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Is the 4.4l gearbox internals the same as the 4.6l. Will the bell housings change over and the transfer case. There are plenty over here with warranty but the advertised 4.6 are like rocking horse sh@t.


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  #16  
Old 11-15-2023, 02:38 PM
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As well as the larger torque converter, the Ď034í version for the 4.6iS has an extra clutch plate in the D-brake (5 instead of 4) and the upper valve block has different KV-B and KV-E valves. Yes, you can swap the bellhousing over with the torque converter. The bellhousing casting is the same, it just has the radial webs machined to provide clearance: https://xoutpost.com/1137899-post2.html

Phil
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  #17  
Old 11-15-2023, 05:23 PM
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Posting some of OP's photo attachment error codes into text for ease of searching for anyone needing in the future once issue is resolved.

IKE: Electronic Braking-force distribution
IKE: EGS signal line disturbed

Lucky to have Phil respond to your thread. He's an amazing resource and appreciated very much on the forum.
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  #18  
Old 11-15-2023, 08:52 PM
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Quote:
Originally Posted by RRPhil View Post
As well as the larger torque converter, the Ď034í version for the 4.6iS has an extra clutch plate in the D-brake (5 instead of 4) and the upper valve block has different KV-B and KV-E valves. Yes, you can swap the bellhousing over with the torque converter. The bellhousing casting is the same, it just has the radial webs machined to provide clearance: https://xoutpost.com/1137899-post2.html

Phil
The whole gearbox, including the bellhousing is a single casting, isnít it? Or does it come off of the actual transmission casting? Funny I didnít think to look at it when I took the motor out of my x5.

I worry that Iím going to roast my 4.4 TQ by having it bolted to the 4.6. So far so good though. At least parts will be easier to find if it does blow up. I have thought about finding a 4.6 TQ and machining the webs in the bellhousing if I ever do need a new TQ. I wonder how this combo would work in theory for HenryM3? I.e, OP could find a significantly cheaper 4.4 5hp24 and use his TQ and bellhousing. Anything to be gain or lost, aside from perhaps saving some money?
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Last edited by Henn28; 11-15-2023 at 09:04 PM.
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  #19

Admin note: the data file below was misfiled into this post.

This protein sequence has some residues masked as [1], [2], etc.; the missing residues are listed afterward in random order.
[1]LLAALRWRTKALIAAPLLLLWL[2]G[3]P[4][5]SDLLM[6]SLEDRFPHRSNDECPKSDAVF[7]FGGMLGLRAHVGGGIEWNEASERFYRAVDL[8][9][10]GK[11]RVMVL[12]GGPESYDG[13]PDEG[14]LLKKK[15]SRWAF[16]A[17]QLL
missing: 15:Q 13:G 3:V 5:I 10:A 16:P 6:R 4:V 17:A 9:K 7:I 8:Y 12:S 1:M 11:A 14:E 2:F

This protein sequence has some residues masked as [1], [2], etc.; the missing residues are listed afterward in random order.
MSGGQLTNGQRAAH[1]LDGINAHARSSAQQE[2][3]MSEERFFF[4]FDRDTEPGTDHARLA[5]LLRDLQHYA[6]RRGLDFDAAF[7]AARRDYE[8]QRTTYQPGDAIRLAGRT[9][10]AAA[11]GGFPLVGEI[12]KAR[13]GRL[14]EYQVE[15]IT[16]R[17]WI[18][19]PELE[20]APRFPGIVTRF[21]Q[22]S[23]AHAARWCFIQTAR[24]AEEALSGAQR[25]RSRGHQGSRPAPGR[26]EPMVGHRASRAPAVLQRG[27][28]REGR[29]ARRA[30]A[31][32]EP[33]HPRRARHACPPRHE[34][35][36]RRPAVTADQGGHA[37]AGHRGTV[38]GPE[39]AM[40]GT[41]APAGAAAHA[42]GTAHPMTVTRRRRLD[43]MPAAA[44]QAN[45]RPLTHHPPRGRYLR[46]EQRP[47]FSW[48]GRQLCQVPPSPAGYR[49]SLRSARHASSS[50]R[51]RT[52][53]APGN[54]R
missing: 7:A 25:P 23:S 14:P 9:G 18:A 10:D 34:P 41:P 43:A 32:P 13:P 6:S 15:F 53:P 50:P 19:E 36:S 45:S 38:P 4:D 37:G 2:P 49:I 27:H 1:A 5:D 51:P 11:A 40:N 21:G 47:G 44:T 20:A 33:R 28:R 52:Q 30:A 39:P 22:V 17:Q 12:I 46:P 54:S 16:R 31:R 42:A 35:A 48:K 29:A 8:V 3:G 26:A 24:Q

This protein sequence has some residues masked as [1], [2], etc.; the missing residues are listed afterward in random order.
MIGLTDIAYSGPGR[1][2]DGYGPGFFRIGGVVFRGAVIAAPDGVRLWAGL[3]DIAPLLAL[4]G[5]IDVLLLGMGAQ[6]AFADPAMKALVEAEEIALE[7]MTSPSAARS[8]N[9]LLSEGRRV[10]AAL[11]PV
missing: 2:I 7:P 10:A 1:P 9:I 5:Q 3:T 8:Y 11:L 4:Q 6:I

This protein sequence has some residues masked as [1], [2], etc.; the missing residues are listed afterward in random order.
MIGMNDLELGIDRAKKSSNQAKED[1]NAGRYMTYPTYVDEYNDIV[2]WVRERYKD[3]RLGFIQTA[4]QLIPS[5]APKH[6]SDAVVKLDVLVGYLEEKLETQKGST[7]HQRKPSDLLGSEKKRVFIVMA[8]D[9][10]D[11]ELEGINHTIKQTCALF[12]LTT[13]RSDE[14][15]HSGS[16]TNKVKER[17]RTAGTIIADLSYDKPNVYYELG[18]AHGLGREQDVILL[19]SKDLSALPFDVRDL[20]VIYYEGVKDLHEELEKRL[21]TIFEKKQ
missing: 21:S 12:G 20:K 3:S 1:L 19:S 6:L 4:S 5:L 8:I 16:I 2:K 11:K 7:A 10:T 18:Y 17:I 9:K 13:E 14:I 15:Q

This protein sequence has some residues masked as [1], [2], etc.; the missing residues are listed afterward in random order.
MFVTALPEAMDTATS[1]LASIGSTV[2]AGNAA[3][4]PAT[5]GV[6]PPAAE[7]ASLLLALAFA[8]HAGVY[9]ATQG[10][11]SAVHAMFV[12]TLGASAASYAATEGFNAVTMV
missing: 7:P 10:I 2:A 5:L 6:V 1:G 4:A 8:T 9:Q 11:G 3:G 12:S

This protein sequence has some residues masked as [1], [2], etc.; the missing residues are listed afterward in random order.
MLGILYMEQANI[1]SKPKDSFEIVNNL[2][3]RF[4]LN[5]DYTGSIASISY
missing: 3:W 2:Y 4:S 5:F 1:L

Old 11-16-2023, 07:16 AM
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The 6-speed boxes have a single-piece casing, but the 5-speed is made up from four sections. The bellhousing, the oil pump housing, the main casing and the rear adaptor plate.



Clearly BMW & ZF thought it was worth the expense of developing a new version of the 5HP24 specifically for the 4.6l engine. The 280mm L51 torque converter will match the torque and power characteristics of the engine better. There must be some vulnerability in the D-brake, too, (engaged in 3rd & 5th gear) as they chose to increase its capacity by 25% for the 4.6l. Iím not sure why the B & E clutch valves were changed for the 4.6l but, again, car companies donít go to the expense of doing stuff like that for no reason. I assume that the transmission controller is programmed differently for the 4.6l too.

I hadnít heard any reports before of how the 4.4l version of the 5HP24 (1058 000 029) behaves in a 4.6l (1058 000 034) so Iím very interested to hear about your experience.





Phil
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  #20  
Old 11-16-2023, 11:13 AM
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Great info, thanks Phil. I never drove an OE 4.6is, so I can only compare my current set up to when the car was a 4.4i (we bought it new in 2002). The 4.6 is a great upgrade to it and makes it one of the most fun bimmers I've ever owned, second only to the E36 M3 sedan...I really wish I still had that car.

The power comes on like a freight train at around 3000 rpm. Before that its not as noticeable as I think it should be from 350ish hp and ft lbs. I wonder if this is due to the fact that most of the 4.6 extra power comes from top end changes or does the fact that its hooked up to the stock 4.4i 5HP24 and TQ have something to do with it. The final drive in the 4.6is was different as well and more geared towards acceleration I believe (4.4i is 3.64). I am glad I stuck with the 4.4i dffs though as the car gets atrocious MPG as it is now! I had read that the 4.6 was thirsty, but lifted and AT tires don't help at all.

I settled on using the 4.4 OE 5HP44 because it was fairly new to me. I bought a remanufactured piece and installed it in 2019 due to years of slipping at lower RPM. My kids were driving the car at the time, and it sport mode would reduce the slippage to an acceptable level, until it didn't and the gearbox finally crapped out on my daughter, fortunately not too far from home. She skipped failsafe mode and went right to paperweight mode.

I struggled to find a 4.6is 5HP24 when I did my motor swap, and using the OE gearbox seemed a little less complex from a computer mod standpoint. Kassel update my 4.4 DME with his 4.6 numbers and it fired right up and runs fine on with the motor/gearbox combo.

I suspect heat is perhaps what will cause problems first? I've been thinking of putting a standalone CSF Race universal cooler up front for the gearbox, with an inline 80 deg C thermostat. I'd do this as a standalone mod, or maybe with a CSF M5 radiator and cooler t-stat.

The fact that the bellhousing is separate makes me wonder what a 4.6is torque converter, on the 4.4i transmission would do for drivability and longevity?

Thanks, agian for the insight.